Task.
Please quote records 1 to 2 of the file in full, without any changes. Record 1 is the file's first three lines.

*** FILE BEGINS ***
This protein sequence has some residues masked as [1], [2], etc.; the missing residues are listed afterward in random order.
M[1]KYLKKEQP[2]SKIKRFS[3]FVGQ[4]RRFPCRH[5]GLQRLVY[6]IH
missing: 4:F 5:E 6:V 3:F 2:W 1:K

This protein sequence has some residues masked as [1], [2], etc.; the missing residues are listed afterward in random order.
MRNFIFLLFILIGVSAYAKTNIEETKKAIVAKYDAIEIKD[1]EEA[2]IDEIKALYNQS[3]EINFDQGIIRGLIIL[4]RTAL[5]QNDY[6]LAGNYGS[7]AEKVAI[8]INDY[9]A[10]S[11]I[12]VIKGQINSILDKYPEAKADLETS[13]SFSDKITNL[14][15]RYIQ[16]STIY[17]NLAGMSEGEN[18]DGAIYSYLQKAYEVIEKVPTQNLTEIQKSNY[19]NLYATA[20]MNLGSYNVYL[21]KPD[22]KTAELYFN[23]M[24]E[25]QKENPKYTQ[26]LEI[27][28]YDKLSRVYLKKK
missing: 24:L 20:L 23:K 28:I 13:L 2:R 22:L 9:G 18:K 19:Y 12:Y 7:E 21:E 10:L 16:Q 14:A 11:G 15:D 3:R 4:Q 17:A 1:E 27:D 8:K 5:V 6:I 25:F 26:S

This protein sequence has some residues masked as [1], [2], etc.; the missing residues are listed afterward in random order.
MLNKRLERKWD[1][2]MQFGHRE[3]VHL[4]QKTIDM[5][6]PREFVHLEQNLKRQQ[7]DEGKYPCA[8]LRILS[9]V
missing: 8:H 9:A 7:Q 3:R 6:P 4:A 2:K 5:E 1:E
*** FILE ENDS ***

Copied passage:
This protein sequence has some residues masked as [1], [2], etc.; the missing residues are listed afterward in random order.
M[1]KYLKKEQP[2]SKIKRFS[3]FVGQ[4]RRFPCRH[5]GLQRLVY[6]IH
missing: 4:F 5:E 6:V 3:F 2:W 1:K

This protein sequence has some residues masked as [1], [2], etc.; the missing residues are listed afterward in random order.
MRNFIFLLFILIGVSAYAKTNIEETKKAIVAKYDAIEIKD[1]EEA[2]IDEIKALYNQS[3]EINFDQGIIRGLIIL[4]RTAL[5]QNDY[6]LAGNYGS[7]AEKVAI[8]INDY[9]A[10]S[11]I[12]VIKGQINSILDKYPEAKADLETS[13]SFSDKITNL[14][15]RYIQ[16]STIY[17]NLAGMSEGEN[18]DGAIYSYLQKAYEVIEKVPTQNLTEIQKSNY[19]NLYATA[20]MNLGSYNVYL[21]KPD[22]KTAELYFN[23]M[24]E[25]QKENPKYTQ[26]LEI[27][28]YDKLSRVYLKKK
missing: 24:L 20:L 23:K 28:I 13:L 2:R 22:L 9:G 18:K 19:Y 12:Y 7:E 21:E 10:L 16:Q 14:A 11:G 15:D 3:R 4:Q 17:A 1:E 27:D 8:K 5:V 6:I 25:F 26:S